# congruence

Let $S$ be a semigroup. An equivalence relation $\sim$ defined on $S$ is called a congruence if it is preserved under the semigroup operation. That is, for all $x,y,z\in S$, if $x\sim y$ then $xz\sim yz$ and $zx\sim zy$.

If $\sim$ satisfies only $x\sim y$ implies $xz\sim yz$ (resp. $zx\sim zy$) then $\sim$ is called a right congruence (resp. left congruence).

###### Example.

Suppose $f:S\to T$ is a semigroup homomorphism. Define $\sim$ by $x\sim y$ iff $f(x)=f(y)$. Then it is easy to see that $\sim$ is a congruence.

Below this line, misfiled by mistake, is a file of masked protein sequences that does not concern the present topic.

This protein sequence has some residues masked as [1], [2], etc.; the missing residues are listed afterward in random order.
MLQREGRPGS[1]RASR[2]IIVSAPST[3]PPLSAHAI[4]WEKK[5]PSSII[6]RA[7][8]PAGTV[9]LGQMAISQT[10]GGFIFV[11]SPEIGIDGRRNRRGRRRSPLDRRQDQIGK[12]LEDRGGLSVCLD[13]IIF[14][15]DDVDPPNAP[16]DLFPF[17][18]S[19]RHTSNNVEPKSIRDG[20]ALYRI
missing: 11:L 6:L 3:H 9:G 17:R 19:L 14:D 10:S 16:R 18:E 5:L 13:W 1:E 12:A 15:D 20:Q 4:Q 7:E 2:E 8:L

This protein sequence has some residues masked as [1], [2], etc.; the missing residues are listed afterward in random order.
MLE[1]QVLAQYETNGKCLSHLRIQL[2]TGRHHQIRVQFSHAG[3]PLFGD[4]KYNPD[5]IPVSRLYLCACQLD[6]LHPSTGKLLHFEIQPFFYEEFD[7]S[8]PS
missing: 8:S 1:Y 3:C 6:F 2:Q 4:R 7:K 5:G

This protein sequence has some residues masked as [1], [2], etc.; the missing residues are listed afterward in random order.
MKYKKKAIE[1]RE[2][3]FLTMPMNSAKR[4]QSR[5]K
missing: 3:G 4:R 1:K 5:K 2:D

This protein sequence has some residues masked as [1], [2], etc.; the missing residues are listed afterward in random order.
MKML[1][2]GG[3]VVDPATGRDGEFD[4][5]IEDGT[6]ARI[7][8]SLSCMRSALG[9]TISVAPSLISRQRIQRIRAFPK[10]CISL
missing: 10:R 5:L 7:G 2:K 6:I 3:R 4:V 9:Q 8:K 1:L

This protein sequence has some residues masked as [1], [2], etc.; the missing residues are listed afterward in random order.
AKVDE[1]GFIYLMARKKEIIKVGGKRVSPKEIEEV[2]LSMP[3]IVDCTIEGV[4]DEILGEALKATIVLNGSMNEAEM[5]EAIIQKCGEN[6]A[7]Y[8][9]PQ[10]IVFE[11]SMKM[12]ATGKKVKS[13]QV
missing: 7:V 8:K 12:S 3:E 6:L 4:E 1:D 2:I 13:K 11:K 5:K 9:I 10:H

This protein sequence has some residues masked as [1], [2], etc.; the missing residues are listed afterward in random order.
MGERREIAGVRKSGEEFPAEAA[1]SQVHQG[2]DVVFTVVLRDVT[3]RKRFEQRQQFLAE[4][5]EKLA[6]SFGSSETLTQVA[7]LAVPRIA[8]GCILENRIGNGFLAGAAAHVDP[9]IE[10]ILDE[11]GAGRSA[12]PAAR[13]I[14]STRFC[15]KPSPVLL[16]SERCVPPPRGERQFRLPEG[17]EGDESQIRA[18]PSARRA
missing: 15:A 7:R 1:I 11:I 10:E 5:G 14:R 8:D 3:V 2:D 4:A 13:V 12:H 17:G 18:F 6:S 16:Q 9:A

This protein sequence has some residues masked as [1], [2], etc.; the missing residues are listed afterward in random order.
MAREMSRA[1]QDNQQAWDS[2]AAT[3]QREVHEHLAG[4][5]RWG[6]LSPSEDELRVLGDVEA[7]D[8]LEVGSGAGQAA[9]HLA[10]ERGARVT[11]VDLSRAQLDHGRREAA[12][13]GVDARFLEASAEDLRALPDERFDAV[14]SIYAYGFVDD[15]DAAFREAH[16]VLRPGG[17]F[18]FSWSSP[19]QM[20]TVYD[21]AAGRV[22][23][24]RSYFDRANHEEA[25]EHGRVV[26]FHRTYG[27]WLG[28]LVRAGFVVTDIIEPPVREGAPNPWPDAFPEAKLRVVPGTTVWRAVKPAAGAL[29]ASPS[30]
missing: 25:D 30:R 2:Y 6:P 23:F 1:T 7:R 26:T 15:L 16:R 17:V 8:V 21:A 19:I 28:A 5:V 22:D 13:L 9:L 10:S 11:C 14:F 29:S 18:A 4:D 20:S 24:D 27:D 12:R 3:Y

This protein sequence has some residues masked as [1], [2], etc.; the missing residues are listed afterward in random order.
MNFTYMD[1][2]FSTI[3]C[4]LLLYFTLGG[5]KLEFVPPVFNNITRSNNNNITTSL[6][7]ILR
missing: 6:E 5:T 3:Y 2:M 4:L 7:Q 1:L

If $\sim$ is a congruence, defined on a semigroup $S$, write $[x]$ for the equivalence class of $x$ under $\sim$. Then it is easy to see that $[x]\cdot[y]=[xy]$ is a well-defined operation on the set of equivalence classes, and that in fact this set becomes a semigroup with this operation. This semigroup is called the quotient of $S$ by $\sim$ and is written $S/\sim$.

Thus semigroup are related to homomorphic images of semigroups in the same way that normal subgroups are related to homomorphic images of groups. More precisely, in the group case, the congruence is the coset relation, rather than the normal subgroup itself.

Title congruence Congruence1 2013-03-22 13:01:08 2013-03-22 13:01:08 mclase (549) mclase (549) 7 mclase (549) Definition msc 20M99 Congruences MultiplicativeCongruence CongruenceRelationOnAnAlgebraicSystem quotient semigroup